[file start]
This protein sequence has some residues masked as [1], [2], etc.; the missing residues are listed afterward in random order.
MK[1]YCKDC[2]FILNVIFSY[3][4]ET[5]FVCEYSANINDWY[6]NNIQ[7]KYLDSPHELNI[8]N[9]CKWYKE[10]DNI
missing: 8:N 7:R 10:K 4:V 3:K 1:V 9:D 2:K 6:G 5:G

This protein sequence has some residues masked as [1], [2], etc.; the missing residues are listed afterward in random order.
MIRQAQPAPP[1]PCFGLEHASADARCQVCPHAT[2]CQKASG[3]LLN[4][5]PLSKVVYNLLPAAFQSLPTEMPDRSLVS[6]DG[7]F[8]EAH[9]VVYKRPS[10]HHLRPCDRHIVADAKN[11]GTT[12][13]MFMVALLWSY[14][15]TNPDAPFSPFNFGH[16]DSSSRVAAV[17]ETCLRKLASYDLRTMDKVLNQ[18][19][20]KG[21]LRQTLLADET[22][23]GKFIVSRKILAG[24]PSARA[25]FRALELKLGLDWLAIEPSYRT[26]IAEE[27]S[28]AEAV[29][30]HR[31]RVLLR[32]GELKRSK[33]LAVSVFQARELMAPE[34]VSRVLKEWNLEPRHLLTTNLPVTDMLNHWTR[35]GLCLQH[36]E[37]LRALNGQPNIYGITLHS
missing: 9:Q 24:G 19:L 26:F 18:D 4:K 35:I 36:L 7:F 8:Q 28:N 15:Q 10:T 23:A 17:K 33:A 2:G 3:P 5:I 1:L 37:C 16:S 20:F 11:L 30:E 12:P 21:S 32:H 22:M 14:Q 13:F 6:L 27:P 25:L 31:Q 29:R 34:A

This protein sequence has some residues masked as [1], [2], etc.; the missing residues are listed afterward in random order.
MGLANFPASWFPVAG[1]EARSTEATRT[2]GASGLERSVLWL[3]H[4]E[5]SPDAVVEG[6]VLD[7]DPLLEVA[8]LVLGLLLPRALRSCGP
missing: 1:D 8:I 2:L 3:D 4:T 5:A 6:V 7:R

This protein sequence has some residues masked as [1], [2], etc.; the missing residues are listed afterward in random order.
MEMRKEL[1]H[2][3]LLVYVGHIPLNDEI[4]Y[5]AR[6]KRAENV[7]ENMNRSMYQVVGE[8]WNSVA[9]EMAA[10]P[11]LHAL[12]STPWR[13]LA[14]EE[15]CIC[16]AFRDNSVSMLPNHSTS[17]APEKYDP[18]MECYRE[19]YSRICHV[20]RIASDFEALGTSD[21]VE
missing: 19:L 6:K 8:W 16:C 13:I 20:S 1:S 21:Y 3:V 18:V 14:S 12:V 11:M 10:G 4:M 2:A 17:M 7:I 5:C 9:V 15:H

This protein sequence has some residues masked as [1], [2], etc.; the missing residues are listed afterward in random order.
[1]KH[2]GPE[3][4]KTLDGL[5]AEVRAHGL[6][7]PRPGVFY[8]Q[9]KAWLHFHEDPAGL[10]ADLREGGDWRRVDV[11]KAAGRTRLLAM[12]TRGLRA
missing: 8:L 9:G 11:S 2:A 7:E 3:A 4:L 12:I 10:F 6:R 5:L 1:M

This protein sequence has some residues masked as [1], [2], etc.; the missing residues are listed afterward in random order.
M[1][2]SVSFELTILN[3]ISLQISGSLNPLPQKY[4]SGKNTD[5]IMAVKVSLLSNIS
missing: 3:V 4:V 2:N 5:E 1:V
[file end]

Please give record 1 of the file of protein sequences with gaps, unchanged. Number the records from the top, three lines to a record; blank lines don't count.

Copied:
This protein sequence has some residues masked as [1], [2], etc.; the missing residues are listed afterward in random order.
MK[1]YCKDC[2]FILNVIFSY[3][4]ET[5]FVCEYSANINDWY[6]NNIQ[7]KYLDSPHELNI[8]N[9]CKWYKE[10]DNI
missing: 8:N 7:R 10:K 4:V 3:K 1:V 9:D 2:K 6:G 5:G